Hi,
I am using Cobaya to test a modified model in CAMB, with only two additional modification parameters varied, and all other parameters fixed. I chose some fiducial values for the two parameters, say A and B, to generate the mock DES data using the DES likelihood, and then fit the model to the data using DES likelihood only, with A and B varied. The result is OK with great convergence (quite small R1), and the bestfit/mean values of the A and B are very close to my fiducials, also with smooth contour between A and B. However, for the chi2 stats from getdist, it gives something like:
Best fit sample log(Like) = 1.831643
Ln(mean 1/like) = 1.779169
mean(Ln(like)) = 0.828389
Ln(mean like) = 1.151868
2*Var(Ln(like)) = 2.311052
which contains some negative values, and it is strange because the chi2 can never be negative. Also from the margestats file, the result for chi2 is like:
parameter mean sddev lower1 upper1 limit1 lower2 upper2 limit2
chi2* 2.0083858E+00 2.1499081E+00 1.0033729E02 2.4238994E+00 two 2.3517432E01 6.1697150E+00 two \chi^2
so the negative chi2 might come from the large sdv compared to mean.
I searched the chi2 values in the chains but found no negative values in them, so I was wondering if this negativity issue comes from some kind of normalization process from getdsit? Are the results trustworthy in this case then? Thanks.
Cobaya: negative chi2 for a model

 Posts: 31
 Joined: October 09 2021
 Affiliation: Simon Fraser University

 Posts: 1980
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 Affiliation: University of Sussex
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Re: Cobaya: negative chi2 for a model
The total also has contributions from the prior. The chi2 for DES should be listed separately in the chain.

 Posts: 31
 Joined: October 09 2021
 Affiliation: Simon Fraser University
Re: Cobaya: negative chi2 for a model
Thanks. I checked the margestat again and DES y1 is the only contribution to the chi2.
chi2* 2.0083858E+00 2.1499081E+00 1.0033729E02 2.4238994E+00 two 2.3517432E01 6.1697150E+00 two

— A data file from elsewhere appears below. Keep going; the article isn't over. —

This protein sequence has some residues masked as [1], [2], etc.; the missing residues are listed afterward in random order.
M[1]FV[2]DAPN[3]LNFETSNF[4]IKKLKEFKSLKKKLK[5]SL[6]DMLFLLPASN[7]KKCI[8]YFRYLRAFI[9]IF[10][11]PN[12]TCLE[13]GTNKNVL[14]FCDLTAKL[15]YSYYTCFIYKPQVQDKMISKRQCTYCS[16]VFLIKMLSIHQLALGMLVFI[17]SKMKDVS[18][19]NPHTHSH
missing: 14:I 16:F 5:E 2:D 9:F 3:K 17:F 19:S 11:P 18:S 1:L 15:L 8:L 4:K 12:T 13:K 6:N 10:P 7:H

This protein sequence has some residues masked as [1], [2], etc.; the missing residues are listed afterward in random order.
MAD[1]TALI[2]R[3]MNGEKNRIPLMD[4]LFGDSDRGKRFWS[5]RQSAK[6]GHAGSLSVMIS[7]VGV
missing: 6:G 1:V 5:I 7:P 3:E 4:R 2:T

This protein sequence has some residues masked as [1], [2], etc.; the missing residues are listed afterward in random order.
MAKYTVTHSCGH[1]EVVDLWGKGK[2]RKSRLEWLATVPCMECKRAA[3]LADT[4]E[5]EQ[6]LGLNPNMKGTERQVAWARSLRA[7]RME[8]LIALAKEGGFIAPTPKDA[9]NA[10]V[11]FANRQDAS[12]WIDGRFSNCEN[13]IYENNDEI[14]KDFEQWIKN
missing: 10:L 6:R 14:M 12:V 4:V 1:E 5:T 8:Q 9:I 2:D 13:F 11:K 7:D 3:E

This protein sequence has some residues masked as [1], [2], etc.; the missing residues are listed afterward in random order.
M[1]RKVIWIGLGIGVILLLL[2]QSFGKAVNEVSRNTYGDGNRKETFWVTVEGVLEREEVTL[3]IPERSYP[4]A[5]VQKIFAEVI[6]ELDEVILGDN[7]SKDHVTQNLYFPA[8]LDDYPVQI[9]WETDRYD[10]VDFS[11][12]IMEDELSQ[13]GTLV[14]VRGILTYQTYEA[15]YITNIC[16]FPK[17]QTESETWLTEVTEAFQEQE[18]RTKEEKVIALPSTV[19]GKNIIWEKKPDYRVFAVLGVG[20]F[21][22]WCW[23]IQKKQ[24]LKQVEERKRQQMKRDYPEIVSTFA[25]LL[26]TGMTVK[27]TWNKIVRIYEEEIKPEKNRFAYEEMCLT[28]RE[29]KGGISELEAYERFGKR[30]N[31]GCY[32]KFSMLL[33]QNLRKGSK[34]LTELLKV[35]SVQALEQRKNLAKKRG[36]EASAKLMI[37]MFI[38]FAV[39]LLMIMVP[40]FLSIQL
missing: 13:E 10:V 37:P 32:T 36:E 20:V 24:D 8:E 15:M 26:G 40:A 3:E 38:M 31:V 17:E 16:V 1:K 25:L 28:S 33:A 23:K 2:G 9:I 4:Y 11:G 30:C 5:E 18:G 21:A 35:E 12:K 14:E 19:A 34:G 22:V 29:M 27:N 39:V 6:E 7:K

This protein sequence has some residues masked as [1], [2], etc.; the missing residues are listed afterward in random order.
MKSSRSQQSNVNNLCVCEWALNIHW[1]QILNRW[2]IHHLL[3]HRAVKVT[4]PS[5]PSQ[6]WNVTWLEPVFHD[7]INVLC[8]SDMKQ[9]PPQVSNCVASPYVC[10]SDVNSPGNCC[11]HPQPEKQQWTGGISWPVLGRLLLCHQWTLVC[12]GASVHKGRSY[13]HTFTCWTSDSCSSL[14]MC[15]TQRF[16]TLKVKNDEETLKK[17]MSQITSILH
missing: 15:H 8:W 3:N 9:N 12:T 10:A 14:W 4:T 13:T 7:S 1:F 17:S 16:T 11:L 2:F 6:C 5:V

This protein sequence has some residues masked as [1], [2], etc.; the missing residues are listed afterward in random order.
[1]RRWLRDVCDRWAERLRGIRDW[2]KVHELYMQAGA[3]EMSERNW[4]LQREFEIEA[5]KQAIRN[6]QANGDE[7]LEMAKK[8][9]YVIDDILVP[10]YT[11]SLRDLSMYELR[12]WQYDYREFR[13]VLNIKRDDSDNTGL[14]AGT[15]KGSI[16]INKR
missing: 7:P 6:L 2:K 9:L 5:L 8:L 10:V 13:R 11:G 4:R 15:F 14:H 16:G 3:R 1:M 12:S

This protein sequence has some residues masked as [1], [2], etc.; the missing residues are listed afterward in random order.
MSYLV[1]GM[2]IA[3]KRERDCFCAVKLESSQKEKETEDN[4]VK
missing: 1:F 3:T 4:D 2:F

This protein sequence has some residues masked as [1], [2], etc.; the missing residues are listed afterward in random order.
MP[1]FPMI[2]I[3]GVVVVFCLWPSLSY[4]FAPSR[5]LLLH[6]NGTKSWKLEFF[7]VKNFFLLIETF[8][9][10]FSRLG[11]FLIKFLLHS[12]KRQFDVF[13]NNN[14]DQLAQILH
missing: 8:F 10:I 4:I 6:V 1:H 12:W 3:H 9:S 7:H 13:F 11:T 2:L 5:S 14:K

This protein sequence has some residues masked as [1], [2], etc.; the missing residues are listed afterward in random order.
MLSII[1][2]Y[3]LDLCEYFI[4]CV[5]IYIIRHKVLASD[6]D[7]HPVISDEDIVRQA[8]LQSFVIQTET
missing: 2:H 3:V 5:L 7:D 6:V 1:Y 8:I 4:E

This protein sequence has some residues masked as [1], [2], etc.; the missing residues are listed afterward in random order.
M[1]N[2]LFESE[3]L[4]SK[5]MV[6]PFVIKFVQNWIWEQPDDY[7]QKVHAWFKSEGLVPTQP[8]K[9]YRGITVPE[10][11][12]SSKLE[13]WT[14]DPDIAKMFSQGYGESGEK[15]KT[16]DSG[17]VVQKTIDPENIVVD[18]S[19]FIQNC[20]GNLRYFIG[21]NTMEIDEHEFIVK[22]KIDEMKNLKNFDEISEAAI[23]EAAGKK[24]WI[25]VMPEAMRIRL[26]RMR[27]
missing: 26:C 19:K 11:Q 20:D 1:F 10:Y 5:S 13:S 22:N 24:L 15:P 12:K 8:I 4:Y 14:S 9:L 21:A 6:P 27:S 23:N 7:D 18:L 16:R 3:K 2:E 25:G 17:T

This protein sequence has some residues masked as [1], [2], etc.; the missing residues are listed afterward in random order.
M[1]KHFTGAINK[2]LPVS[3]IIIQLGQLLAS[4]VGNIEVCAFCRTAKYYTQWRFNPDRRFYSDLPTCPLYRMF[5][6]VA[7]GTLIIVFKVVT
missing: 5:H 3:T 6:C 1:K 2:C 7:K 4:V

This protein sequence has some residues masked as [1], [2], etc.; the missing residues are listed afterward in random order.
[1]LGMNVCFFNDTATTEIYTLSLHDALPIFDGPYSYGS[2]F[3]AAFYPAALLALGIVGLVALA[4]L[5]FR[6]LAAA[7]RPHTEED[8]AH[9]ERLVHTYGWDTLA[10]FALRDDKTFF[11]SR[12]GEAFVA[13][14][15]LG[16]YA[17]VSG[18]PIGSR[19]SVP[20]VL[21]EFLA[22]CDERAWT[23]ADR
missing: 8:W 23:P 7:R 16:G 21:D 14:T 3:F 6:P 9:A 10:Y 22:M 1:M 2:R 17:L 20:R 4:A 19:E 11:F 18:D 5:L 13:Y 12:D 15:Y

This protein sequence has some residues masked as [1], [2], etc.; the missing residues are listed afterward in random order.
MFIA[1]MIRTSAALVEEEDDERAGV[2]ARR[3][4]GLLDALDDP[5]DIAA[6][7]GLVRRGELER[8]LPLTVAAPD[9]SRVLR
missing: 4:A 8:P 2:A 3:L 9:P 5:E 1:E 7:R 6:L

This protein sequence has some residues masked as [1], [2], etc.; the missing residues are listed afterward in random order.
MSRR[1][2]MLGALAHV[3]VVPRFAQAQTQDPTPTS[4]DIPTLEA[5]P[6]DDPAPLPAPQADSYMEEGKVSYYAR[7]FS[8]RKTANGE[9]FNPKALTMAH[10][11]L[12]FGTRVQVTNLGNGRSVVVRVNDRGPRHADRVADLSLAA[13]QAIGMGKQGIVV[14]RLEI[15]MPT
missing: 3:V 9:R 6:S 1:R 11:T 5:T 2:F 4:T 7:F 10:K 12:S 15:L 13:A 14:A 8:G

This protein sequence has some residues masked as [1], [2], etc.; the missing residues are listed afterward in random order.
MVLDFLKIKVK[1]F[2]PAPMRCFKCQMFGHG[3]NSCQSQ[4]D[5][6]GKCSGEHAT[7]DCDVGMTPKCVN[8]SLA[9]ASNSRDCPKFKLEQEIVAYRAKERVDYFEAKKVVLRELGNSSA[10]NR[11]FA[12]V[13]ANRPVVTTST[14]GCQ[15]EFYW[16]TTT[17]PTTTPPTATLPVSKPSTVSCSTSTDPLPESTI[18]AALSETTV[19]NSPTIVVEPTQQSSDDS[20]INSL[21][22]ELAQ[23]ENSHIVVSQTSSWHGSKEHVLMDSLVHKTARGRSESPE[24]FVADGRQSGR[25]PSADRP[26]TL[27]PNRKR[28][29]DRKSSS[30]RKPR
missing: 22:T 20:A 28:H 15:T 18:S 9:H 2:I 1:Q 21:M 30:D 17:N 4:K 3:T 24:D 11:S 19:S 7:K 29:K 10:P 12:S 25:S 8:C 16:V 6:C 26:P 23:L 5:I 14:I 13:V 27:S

chi2__des_y1.joint* 2.0083858E+00 2.1499081E+00 1.0033729E02 2.4238994E+00 two 2.3517432E01 6.1697150E+00 two
chi2* 2.0083858E+00 2.1499081E+00 1.0033729E02 2.4238994E+00 two 2.3517432E01 6.1697150E+00 two
chi2__des_y1.joint* 2.0083858E+00 2.1499081E+00 1.0033729E02 2.4238994E+00 two 2.3517432E01 6.1697150E+00 two

 Posts: 1980
 Joined: September 23 2004
 Affiliation: University of Sussex
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Re: Cobaya: negative chi2 for a model
I guess 2 sigma marginalized could be a numerical error because the chi2 is dropping very suddenly at zero. You should give getdist the >0 range for the parameter where you know there is a lower bound. The "Best fit sample log(Like)" must have a negative contribution though, e.g. from priors.

 Posts: 31
 Joined: October 09 2021
 Affiliation: Simon Fraser University
Re: Cobaya: negative chi2 for a model
Thanks. It looks like the problem indeed comes from the prior. I noticed that the minuslogpost term in chain is negative, which is abnormal. For this simple test, when I set the priors tight for the two parameters, they will be constrained and converged very well, but with this negative prior contribution issue. Whereas if I set the priors wider, there will be errors from the chains saying that "the chains get stuck after many attempts..." and so forth, so it looks like the result highly depends on the prior settings. But does it mean my tight prior setup is a wrong operation?